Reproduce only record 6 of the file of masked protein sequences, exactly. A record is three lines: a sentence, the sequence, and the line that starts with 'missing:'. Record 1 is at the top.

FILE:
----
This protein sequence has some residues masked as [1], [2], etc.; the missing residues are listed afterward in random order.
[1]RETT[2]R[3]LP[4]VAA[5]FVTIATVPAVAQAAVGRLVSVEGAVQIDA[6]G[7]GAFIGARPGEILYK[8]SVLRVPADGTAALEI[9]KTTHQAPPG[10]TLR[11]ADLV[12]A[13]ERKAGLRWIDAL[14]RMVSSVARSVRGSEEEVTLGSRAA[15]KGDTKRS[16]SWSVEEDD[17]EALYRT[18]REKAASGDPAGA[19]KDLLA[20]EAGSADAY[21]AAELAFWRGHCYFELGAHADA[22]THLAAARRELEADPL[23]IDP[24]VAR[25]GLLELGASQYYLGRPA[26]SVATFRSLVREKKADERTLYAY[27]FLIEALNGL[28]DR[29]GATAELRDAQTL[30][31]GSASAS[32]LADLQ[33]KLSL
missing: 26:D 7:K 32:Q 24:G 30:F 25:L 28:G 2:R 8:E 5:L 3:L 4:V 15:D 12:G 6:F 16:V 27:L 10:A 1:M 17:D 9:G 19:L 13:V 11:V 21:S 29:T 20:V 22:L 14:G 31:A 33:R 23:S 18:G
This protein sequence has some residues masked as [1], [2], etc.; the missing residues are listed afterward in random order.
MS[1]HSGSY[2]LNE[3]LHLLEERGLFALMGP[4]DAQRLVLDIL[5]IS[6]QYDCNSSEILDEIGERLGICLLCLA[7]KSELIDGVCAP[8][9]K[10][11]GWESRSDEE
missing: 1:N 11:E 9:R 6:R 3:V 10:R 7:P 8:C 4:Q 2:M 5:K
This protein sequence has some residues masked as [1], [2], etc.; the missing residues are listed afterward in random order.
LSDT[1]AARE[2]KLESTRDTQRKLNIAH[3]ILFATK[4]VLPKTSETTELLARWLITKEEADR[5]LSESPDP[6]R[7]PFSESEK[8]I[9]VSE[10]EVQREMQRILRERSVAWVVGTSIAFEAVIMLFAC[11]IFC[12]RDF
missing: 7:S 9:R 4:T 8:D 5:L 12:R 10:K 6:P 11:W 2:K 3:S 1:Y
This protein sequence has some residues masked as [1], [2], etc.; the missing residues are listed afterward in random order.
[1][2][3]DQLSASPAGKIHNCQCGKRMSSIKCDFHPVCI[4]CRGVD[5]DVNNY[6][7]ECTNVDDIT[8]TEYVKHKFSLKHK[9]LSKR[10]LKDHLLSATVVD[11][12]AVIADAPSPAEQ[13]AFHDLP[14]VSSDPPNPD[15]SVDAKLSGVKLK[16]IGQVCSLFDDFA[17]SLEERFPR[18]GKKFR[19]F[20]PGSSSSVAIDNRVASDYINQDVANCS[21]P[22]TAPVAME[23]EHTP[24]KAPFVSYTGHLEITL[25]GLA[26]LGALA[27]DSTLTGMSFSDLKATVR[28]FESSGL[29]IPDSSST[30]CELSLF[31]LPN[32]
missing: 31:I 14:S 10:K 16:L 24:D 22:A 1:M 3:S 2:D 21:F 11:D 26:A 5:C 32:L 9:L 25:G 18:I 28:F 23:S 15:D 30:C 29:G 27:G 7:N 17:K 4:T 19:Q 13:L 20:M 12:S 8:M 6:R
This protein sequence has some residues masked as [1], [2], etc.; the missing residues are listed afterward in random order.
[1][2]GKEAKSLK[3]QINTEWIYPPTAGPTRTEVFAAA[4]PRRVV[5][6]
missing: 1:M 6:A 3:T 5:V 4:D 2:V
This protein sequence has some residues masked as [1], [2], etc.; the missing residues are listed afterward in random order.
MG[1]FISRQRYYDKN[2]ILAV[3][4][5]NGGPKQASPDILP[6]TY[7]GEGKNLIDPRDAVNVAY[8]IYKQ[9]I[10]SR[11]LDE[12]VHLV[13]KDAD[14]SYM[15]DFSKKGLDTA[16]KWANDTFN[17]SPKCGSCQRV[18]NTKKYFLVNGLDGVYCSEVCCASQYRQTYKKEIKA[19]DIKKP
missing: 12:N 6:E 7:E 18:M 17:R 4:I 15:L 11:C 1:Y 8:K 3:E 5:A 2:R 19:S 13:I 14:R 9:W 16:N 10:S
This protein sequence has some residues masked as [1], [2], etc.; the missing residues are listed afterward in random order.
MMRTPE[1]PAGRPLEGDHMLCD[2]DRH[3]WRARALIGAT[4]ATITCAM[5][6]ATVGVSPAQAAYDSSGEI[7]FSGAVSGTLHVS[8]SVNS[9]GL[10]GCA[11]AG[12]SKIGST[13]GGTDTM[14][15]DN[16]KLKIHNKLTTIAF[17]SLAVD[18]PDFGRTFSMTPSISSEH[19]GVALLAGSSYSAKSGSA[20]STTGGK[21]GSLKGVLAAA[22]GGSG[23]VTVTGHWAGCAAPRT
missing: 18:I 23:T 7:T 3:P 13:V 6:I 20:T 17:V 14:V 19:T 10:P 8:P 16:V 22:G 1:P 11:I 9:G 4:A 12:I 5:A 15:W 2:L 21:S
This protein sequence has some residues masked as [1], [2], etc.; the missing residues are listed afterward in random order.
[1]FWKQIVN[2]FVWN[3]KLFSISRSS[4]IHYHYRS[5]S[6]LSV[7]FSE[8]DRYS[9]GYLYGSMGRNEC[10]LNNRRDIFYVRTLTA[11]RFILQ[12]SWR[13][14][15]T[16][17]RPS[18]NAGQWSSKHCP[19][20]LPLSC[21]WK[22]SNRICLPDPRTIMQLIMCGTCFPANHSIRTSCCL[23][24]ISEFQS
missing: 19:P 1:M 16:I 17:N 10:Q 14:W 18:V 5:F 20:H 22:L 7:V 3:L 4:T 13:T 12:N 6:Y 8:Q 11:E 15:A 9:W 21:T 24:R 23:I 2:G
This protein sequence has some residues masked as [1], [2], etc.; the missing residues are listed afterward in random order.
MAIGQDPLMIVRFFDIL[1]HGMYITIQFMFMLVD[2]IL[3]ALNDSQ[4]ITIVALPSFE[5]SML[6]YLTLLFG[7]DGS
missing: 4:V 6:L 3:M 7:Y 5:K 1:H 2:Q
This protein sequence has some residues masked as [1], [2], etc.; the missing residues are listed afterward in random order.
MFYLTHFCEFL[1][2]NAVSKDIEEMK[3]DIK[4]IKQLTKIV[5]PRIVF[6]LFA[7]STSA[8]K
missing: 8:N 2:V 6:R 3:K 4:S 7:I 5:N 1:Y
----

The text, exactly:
This protein sequence has some residues masked as [1], [2], etc.; the missing residues are listed afterward in random order.
MG[1]FISRQRYYDKN[2]ILAV[3][4][5]NGGPKQASPDILP[6]TY[7]GEGKNLIDPRDAVNVAY[8]IYKQ[9]I[10]SR[11]LDE[12]VHLV[13]KDAD[14]SYM[15]DFSKKGLDTA[16]KWANDTFN[17]SPKCGSCQRV[18]NTKKYFLVNGLDGVYCSEVCCASQYRQTYKKEIKA[19]DIKKP
missing: 12:N 6:E 7:E 18:M 17:R 4:I 15:L 11:C 1:Y 8:K 3:E 5:A 2:R 19:S 13:I 14:R 9:W 16:N 10:S